o Especially on high speed devices like GaAs ICs or discretes,

    o Pins other than inputs (on an ESD sensitive part)

    o Can also be sensitive because an ESD pulse can affect internal voltage levels

    o Any improperly terminated or unprotected pin can be a conduit for ESD

    o Supply pins

    o Provide reference bias connections

    o Should not need additional protection (as long as they are connected to the power supply)

    o Outputs of logical or functional parts designed with active (usually buffered) output stages

    o May have clamping diode protection to the supplies and may not need additional protection check the part ESD rating

  • 8 8

    Evaluate Potential ESD

    o If ESD sensitive parts are used in design, the circuitry connected to

    device pins should be evaluated

    o Insure that it provides attenuation to prevent voltage in excess of the

    parts ESD rating from developing in case the pin or connected traces are

    contacted during board handling or system assembly.

    o Often the recommended circuit components for operation of the part

    will provide adequate ESD protection.

    o This should be verified by analysis or simulation and extra protection

    added as required to limit the voltage seen at the part.

    o Assumptions for analysis/simulation

    o 2000V,1.5K, 100pf for Internal circuits

    o 4000V, 330 Ohms, 150pf for I/Os

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    o What should you be concerned about?

    o Completely different specification methods for ESD protection of components are commonly used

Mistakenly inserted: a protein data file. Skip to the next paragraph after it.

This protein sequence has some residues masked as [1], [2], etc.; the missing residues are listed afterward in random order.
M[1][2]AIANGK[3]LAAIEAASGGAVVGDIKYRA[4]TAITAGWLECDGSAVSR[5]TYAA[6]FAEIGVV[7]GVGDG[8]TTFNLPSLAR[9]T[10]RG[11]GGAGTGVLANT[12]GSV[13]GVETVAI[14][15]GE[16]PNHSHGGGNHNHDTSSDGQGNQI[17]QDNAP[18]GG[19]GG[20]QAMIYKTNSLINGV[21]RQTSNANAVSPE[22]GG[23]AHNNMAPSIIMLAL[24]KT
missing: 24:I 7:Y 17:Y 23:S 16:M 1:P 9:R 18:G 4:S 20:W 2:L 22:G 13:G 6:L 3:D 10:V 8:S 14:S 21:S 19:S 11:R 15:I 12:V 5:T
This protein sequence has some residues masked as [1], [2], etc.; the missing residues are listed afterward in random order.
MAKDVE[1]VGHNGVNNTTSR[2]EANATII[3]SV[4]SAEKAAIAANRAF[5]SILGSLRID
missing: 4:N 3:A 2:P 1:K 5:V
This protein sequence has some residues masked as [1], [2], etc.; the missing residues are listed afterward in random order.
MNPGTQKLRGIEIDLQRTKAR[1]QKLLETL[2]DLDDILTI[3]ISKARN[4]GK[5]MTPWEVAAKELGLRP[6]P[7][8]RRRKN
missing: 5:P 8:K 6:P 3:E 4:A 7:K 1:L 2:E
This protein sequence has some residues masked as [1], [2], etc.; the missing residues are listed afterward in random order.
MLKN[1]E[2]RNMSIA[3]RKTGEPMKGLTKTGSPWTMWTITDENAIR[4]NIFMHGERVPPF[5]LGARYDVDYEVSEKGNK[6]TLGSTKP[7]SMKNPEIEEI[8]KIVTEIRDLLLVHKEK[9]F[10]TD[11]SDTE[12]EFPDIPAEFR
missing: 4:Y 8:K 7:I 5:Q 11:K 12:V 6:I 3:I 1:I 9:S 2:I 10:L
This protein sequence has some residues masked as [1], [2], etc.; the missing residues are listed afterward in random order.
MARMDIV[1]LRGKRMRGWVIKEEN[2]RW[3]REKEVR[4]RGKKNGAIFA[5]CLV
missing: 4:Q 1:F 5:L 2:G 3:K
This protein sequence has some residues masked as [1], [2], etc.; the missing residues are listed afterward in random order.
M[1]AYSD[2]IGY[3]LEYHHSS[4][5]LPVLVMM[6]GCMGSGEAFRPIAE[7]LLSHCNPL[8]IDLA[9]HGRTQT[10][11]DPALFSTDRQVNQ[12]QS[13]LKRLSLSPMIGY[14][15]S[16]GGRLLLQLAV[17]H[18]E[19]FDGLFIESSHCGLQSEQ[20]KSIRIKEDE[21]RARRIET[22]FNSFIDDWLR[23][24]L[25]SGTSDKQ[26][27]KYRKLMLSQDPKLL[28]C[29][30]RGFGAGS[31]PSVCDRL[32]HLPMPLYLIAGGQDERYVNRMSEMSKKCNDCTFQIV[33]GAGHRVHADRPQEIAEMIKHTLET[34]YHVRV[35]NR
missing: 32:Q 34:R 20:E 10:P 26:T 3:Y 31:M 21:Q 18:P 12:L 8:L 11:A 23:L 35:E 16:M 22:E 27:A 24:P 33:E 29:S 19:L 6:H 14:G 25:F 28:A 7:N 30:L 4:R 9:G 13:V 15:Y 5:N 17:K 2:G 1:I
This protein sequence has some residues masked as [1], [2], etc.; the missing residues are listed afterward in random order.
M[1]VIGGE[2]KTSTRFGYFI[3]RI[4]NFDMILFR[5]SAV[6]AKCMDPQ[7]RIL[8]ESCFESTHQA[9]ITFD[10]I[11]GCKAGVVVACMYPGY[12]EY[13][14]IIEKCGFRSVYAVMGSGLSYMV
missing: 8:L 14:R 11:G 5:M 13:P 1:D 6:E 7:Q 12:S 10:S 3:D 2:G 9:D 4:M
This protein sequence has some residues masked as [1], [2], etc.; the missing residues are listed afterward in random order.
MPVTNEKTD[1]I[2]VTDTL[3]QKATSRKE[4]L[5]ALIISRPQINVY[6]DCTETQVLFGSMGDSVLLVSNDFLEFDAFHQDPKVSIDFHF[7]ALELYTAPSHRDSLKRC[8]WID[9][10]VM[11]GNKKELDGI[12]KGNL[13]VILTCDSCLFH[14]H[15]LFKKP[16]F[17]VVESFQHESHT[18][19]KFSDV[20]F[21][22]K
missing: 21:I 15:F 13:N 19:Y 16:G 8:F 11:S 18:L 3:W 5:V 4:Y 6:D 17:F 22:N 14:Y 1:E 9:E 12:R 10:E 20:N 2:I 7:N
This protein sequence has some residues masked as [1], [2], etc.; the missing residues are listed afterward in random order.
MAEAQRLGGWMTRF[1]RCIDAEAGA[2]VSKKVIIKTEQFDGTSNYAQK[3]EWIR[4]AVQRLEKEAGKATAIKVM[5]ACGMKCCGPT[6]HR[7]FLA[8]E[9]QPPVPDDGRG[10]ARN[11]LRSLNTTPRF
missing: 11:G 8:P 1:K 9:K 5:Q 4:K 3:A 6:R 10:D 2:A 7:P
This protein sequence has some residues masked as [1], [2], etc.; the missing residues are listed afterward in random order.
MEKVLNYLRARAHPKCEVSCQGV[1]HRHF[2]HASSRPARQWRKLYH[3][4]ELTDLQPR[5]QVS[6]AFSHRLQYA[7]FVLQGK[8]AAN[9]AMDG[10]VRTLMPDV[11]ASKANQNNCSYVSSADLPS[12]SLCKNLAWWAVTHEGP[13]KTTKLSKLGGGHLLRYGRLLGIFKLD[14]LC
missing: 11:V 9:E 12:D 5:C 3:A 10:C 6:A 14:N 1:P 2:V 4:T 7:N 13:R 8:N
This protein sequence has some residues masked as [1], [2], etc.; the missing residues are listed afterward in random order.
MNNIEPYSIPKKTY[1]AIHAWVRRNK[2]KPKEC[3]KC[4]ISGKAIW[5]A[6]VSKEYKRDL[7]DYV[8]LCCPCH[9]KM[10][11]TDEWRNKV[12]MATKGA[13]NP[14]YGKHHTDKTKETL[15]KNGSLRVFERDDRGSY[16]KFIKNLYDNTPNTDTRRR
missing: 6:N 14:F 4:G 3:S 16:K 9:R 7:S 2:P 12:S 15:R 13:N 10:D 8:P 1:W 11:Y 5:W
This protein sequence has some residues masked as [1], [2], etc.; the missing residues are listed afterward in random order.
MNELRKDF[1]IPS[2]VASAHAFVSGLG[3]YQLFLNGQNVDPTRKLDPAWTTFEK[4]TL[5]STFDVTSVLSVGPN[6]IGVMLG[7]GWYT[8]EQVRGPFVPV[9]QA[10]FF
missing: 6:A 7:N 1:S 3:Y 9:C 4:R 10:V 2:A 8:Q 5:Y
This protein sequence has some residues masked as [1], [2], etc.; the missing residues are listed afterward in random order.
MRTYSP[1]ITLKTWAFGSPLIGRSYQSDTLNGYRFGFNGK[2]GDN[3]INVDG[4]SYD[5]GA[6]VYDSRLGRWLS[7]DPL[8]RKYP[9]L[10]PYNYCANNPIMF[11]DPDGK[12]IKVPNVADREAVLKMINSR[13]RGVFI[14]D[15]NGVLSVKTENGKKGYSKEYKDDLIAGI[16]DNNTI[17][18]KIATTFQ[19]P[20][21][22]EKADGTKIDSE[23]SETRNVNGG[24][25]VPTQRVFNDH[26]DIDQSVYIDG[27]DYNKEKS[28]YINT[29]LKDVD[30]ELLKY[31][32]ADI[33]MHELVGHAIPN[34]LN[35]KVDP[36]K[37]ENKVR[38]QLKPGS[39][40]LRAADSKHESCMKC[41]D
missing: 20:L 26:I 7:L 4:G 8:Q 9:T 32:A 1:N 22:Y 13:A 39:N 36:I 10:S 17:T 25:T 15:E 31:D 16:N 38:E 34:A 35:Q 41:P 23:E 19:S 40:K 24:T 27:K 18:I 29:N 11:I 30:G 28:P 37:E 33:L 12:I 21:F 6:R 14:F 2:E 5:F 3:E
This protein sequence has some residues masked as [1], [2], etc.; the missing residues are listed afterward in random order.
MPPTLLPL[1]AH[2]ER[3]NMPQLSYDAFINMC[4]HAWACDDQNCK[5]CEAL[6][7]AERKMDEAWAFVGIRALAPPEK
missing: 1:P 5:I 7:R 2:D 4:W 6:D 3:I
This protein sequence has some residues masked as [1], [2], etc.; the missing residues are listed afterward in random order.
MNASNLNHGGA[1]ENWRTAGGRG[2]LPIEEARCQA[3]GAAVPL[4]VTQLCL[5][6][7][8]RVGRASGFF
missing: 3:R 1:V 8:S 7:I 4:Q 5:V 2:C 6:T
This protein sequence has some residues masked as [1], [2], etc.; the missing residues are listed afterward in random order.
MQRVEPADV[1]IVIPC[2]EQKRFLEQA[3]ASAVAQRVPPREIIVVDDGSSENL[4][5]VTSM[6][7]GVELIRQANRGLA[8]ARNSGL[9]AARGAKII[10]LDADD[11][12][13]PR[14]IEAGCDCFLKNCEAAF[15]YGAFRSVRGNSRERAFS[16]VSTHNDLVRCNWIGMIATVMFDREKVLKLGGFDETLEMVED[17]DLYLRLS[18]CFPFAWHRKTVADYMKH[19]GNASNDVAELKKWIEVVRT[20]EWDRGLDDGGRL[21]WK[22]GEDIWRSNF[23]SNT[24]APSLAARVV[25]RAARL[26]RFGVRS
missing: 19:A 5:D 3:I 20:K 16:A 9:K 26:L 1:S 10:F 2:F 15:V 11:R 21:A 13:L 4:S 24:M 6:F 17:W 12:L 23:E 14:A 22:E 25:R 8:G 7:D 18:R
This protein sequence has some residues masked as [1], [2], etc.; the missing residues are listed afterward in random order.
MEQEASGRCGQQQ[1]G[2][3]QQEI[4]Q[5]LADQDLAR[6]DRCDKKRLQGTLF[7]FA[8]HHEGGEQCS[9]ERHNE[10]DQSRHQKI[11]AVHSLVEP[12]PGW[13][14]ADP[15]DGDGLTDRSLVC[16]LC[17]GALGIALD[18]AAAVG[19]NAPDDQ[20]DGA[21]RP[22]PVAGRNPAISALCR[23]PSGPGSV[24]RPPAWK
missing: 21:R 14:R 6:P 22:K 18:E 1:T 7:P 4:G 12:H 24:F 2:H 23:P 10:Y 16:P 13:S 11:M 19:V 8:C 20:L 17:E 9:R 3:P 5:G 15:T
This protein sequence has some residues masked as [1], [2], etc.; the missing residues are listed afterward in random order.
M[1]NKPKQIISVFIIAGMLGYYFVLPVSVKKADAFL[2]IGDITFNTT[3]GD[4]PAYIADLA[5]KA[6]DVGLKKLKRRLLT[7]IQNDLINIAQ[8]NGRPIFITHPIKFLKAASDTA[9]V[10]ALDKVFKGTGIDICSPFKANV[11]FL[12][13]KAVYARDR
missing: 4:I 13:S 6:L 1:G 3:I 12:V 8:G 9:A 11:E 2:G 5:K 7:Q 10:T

o Designers may need to gather comparable data points from differing graphs and tables.

    o Some differentiators to look for and investigate further are outlined below

    o IEC Rating: Verify that the ESD protection device is guaranteed to meet or exceed specifications in IEC 61000-4-2.

    o Contact versus Air Discharge: Verify that identical specifications are being compared. Some devices are documented with high air discharge ratings, which can be incorrectly compared with the normally lower contact discharge ratings. Contact ratings are fairly repeatable, whereas air ratings vary.

    o Clamp Voltage: Choose a device with a maximum clamp voltage at a given peak current well below the level that the protected devices can tolerate. The lower, the better.

    o Pulse Current: Beware of misleading approximations of peak power capacity. It can usually be improved by specifying a shorter peak duration.

    Design for ESD Prevention: ESD IC Device Specifications

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    o Response Time: Faster-acting devices reduce the width of the pulse transferred, and these devices can help attenuate the peak clamp voltage.

    o Parasitic Capacitance: Added capacitance degrades I/O signal rise and fall times. On lower-speed signals, this stray capacitance can be lumped into or can displace the need for EMI capacitors.

    o Parasitic Inductance: Higher impedance in the clamp path (to VDD or ground) can increase the effective system clamp voltage.

    o Multistrike Capability: Verify that the protection designed-in can survive the expected life of the system. Resultant field failures are difficult to diagnose and can manifest themselves in unexpected functional errors, or even data loss.